Richard Gartner | Understanding the Sexual Betrayal of Boys and Men: The Trauma of Sexual Abuse
Review by John Delatorre, PsyD
Understanding the Sexual Betrayal of Boys and Men: The Trauma of Sexual Abuse is the first volume in a two-volume set edited by Richard Gartner. The central tenet of this volume is, as described in the Introduction by Gartner, an induction to the sexual abuse of males for professionals and lay-people alike. Gartner recounts a time when in the early 1990s, while giving a public address on the topic, he was met with quizzical looks from the audience, as if the audience had not heard of such a behavior. It is unfortunate that Gartner had waited until 2018 to edit and have these two volumes published.
The book is broken into four sections, with the first being a grounding for the reader by hearing from professionals on how the topic of sexual abuse was addressed in treatment and how those that have been abused were able to create a voice in their communities to share their stories. The second section is meant as the “clinical” section, as any work addressing trauma usually has at least one chapter on the biological bases for trauma. The third section is the “cultural diversity” section, an opportunity for the chapter authors to describe how society has handled major scandals related to sexual abuse. Finally, the last section discusses possible consequences a person who has been sexually abused might experience. It is the second volume that is primarily focused on treatment.
The first section begins strong enough, with Gartner recounting the stories from clients and then information on the Bristlecone Project and other online communities for men who have been sexually abused. The second section combines multiple concepts on neurobiology. Hopper, has the unenviable task of making this section compelling and appealing as it a necessary section because it lays the foundation for the neurodevelopmental traumas discussed in the last section.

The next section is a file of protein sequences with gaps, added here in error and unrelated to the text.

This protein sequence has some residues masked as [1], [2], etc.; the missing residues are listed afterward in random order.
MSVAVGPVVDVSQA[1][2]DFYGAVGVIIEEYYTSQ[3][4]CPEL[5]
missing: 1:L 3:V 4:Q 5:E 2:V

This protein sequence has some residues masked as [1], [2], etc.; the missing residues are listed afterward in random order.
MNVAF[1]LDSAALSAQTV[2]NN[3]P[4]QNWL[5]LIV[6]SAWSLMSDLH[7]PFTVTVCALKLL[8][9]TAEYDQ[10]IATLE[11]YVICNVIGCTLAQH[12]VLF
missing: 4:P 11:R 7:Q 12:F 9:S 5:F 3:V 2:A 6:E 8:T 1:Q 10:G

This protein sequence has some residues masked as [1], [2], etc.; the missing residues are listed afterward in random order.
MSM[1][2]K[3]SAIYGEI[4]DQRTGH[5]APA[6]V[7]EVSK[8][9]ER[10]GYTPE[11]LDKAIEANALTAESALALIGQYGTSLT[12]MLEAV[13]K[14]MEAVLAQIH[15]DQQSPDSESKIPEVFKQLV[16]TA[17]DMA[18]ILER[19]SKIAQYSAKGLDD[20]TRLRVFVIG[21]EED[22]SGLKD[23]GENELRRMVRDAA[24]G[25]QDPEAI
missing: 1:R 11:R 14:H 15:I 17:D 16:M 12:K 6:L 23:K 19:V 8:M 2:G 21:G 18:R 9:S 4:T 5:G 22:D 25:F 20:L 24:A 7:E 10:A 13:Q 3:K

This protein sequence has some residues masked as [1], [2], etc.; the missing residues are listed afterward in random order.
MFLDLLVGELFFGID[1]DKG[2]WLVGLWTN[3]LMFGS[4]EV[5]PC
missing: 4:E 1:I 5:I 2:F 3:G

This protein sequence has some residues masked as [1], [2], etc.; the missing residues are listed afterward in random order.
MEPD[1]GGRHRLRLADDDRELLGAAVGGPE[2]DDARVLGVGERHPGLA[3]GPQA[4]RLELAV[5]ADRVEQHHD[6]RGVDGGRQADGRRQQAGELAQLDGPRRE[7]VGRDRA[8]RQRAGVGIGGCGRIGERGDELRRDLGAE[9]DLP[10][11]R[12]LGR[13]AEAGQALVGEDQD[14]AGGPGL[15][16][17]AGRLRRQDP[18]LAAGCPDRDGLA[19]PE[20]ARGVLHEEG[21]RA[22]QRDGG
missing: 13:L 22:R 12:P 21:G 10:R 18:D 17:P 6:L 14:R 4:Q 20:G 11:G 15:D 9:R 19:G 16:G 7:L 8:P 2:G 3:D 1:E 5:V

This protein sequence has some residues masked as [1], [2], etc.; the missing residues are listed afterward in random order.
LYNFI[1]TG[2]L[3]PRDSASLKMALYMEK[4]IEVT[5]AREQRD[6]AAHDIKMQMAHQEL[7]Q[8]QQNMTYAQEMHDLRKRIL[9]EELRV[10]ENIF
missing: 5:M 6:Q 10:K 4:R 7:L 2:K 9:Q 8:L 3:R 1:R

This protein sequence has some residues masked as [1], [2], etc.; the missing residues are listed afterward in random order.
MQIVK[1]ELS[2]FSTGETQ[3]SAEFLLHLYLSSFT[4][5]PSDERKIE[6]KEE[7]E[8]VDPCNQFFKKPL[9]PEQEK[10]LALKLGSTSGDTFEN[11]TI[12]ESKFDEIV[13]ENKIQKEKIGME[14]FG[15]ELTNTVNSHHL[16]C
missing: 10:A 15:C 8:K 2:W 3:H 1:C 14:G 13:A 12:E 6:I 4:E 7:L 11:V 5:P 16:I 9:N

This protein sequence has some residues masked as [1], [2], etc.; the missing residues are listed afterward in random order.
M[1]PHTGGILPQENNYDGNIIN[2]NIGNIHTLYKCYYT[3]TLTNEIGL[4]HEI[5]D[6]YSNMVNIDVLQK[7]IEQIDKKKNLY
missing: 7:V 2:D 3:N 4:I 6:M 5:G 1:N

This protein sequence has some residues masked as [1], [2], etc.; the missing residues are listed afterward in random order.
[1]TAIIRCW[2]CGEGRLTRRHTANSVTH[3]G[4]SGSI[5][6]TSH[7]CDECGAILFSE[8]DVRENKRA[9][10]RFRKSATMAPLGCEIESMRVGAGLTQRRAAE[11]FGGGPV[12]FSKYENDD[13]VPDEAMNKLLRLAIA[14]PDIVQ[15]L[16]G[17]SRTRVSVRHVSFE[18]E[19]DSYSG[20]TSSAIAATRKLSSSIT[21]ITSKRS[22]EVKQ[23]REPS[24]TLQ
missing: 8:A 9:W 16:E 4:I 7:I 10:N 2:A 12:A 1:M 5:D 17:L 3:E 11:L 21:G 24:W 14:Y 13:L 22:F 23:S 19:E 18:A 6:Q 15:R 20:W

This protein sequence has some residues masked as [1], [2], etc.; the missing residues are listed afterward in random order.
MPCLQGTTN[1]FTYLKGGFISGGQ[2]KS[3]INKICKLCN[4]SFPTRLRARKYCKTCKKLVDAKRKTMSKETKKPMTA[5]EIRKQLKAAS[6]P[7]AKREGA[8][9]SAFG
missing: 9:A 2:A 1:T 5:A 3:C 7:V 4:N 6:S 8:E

The final section discusses the potential consequences at length and are quite captivating. Ultimately, any book review should answer the question of who’s bookshelf would this volume be on. The information contained in the book seemed too introductory for those whose clinical practice is primarily focused on sexually deviant behavior including those that have been abused. So, it is unlikely to be found on those who specialize in sexual abuse. Is this then a book for those who have been abused? Not quite, while there are some excellent resources for those men, a discussion during session about these resources would be more appropriate and the inclusion of this book for bibliotherapy does not seem necessary. Is it then for those practitioners who are generalist in nature and may not know how to approach the topic of abuse to their clients? Perhaps, but this may not be the book as an introduction to the field.
There are brief references to the seminal works of Mendel (1995) and Lisak (1994), who also contributes a chapter on the Bristlecone Project, but more contemporary works by Alaggia and Millington (2008), who wrote an amazing phenomenological article on the betrayal of male sexual abuse or Monk-Turner and Light’s (2010) article on the males who seek counseling following a sexual assault are not included. It is possible there are more works being referenced in the second volume, Healing the Sexual Betrayal of Boys and Men: Treatment for Sexual Abuse, Assault, and Trauma, but a more well-rounded take on the current state of the research and understanding should have been done for this volume.
Followers of the authors in this book will certainly enjoy reading those contributions, though throughout the book most of the authors indicated more in-depth explanations to the concepts written about would be found in their other books. Gartner has been able to assemble an impressive list of authors and would have marked a watershed moment in the discussion of male sexual abuse had the book been released in the 1990s, but reading this book in 2020 males being sexually abused is no longer an “unrecognized problem” as Gartner’s central tenet goes. If Gartner’s reflected back on his introduction, one wonders if he would have given that same presentation now and would he have the same experience as he did then. While getting males who have been sexually abused into treatment is still a problem that should be addressed, the reader of this book would be advised that more comprehensive sources of information on the topic are found elsewhere. [Continue…]